Home / Markets / Stock Markets /  Rupee  reels,  stocks slip  as  concerns over global growth weigh

Rupee  reels,  stocks slip  as  concerns over global growth weigh

Benchmark indices Sensex and the Nifty fell 1.64% and 1.80% on Monday, capping four straight days of decline. The indices lost more than 4% during the four-day period, wiping out the gains they had made since 28 July (Photo: Mint)Premium
Benchmark indices Sensex and the Nifty fell 1.64% and 1.80% on Monday, capping four straight days of decline. The indices lost more than 4% during the four-day period, wiping out the gains they had made since 28 July (Photo: Mint)

Indian stocks fell to their lowest level in nearly two months amid a worldwide selloff in risk assets and weakness in the rupee, as aggressive rate hikes by central banks across the world sparked fears about a global economic recession

NEW DELHI : Indian stocks fell to their lowest level in nearly two months amid a worldwide selloff in risk assets and weakness in the rupee, as aggressive rate hikes by central banks across the world sparked fears about a global economic recession.

Benchmark indices Sensex and the Nifty fell 1.64% and 1.80% on Monday, capping four straight days of decline. The indices lost more than 4% during the four-day period, wiping out the gains they had made since 28 July.

Double whammy
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Double whammy

“Global risk assets, including equities, extended their selloff on Monday as fears of faster inflation and global recession continued to rise," said Deepak Jasani, head of retail research at HDFC Securities Ltd.

The steep interest rate hikes being undertaken by global central banks from the US to South Africa to rein in runaway inflation have heightened the possibility of a global recession, leading to a selloff in risk assets. The prevailing risk-off sentiment is also aiding a flight to dollar assets, sending other currencies plunging. On Monday, the rupee weakened further to an all-time low, ending trading at 81.62 to a dollar, down 63 paise from the previous day.

The British pound plunged almost 5% to a record low on Monday, before paring losses amid the UK government’s plans to cut taxes and boost borrowings.

A massive rally in the dollar index and collapse in the British pound triggered this move, said Anindya Banerjee, vice-president of currency derivatives and interest rate derivatives at Kotak Securities Ltd. He added that the sharp rise in US and UK bond yields and a selloff in global equities contributed to the bearish sentiments in emerging markets currencies.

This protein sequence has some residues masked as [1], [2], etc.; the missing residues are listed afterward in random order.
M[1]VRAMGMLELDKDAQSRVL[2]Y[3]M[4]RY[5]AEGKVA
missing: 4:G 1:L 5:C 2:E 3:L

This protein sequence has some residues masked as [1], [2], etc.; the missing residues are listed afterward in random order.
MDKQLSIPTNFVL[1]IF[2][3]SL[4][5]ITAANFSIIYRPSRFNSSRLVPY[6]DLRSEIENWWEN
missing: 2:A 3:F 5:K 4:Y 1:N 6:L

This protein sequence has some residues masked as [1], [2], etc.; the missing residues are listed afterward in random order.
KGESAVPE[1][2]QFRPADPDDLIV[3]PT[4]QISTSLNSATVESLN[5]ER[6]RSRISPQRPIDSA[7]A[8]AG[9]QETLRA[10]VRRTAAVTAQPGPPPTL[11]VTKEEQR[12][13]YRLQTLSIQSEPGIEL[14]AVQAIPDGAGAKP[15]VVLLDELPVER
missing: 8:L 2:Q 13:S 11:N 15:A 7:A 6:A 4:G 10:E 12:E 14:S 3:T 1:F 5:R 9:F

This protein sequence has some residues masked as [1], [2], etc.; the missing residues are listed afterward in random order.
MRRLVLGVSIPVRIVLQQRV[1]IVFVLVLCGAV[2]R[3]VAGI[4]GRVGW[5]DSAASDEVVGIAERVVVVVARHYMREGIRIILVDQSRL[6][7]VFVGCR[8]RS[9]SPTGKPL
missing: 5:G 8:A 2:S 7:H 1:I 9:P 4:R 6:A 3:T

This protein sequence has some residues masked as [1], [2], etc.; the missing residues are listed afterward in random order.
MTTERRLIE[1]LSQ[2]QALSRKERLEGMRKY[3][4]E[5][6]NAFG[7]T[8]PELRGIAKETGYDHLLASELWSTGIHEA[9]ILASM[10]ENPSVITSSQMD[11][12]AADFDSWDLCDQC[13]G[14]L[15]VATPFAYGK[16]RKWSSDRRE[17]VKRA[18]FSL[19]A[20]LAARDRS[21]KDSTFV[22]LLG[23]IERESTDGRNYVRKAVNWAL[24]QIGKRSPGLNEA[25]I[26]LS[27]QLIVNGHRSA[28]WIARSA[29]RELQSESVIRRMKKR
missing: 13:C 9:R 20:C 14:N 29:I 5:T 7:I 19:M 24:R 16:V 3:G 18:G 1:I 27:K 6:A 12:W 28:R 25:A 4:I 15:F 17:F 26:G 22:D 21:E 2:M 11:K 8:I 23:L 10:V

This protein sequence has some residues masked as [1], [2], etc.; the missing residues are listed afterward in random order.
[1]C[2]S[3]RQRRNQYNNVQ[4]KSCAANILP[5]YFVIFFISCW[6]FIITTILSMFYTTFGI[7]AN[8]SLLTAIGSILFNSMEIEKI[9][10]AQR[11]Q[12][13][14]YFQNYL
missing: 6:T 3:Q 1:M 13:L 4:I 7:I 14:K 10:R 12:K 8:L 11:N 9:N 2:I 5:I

Not much respite is expected over the rest of the week as experts see massive two-way volatility across currency pairs, including the dollar-rupee, experts said.

K.N. Dey, the founder of forex risk management firm United Financial Consultants, said the rupee entered “uncharted territory and with the dollar index likely to strengthen from 114 through 117 over a month, more pain could be around the corner with RBI intervention likely only to stem speculative froth".

The global macro construct is not favourable for equity markets in the short run.

The dollar index above 113 and the US 10-year yield at 3.73% are likely to aggravate foreign portfolio investment outflows, said V.K. Vijayakumar, chief investment strategist at Geojit Financial Services.

The rupee could test 82 to a dollar level before taking cues from the Reserve Bank’s monetary policy at the end of this month, said Lakshmi Iyer, chief investment officer (fixed income) and head (products), Kotak Mahindra Asset Management Co.

The FPI buying trend that reversed in July has turned again, with them becoming net sellers of equity in September. On Monday, they net-sold 5,102 crore worth of equities.

Growth concerns are putting pressure on crude, which slipped below $85 for a barrel, the levels last seen at the start of 2022 till about mid-January 22.

The lower crude prices are a big positive for fiscal health.

Brent crude slipped below $85 a barrel, and West Texas Intermediate fell below $80 as the dollar hit an all-time high.

However, the Reserve Bank, post steep rate hikes by the Fed, is under pressure to undertake adequate rate hikes and cushion the rupee. This is further adding to growth concerns.

ABOUT THE AUTHOR

Ujjval Jauhari

Ujjval Jauhari is a deputy editor at Mint, with over a decade of experience in newspapers and digital news platforms. He is skilled in storytelling, reporting, analysing and writing about stocks, investment ideas, markets, corporates and more. He is based in New Delhi.
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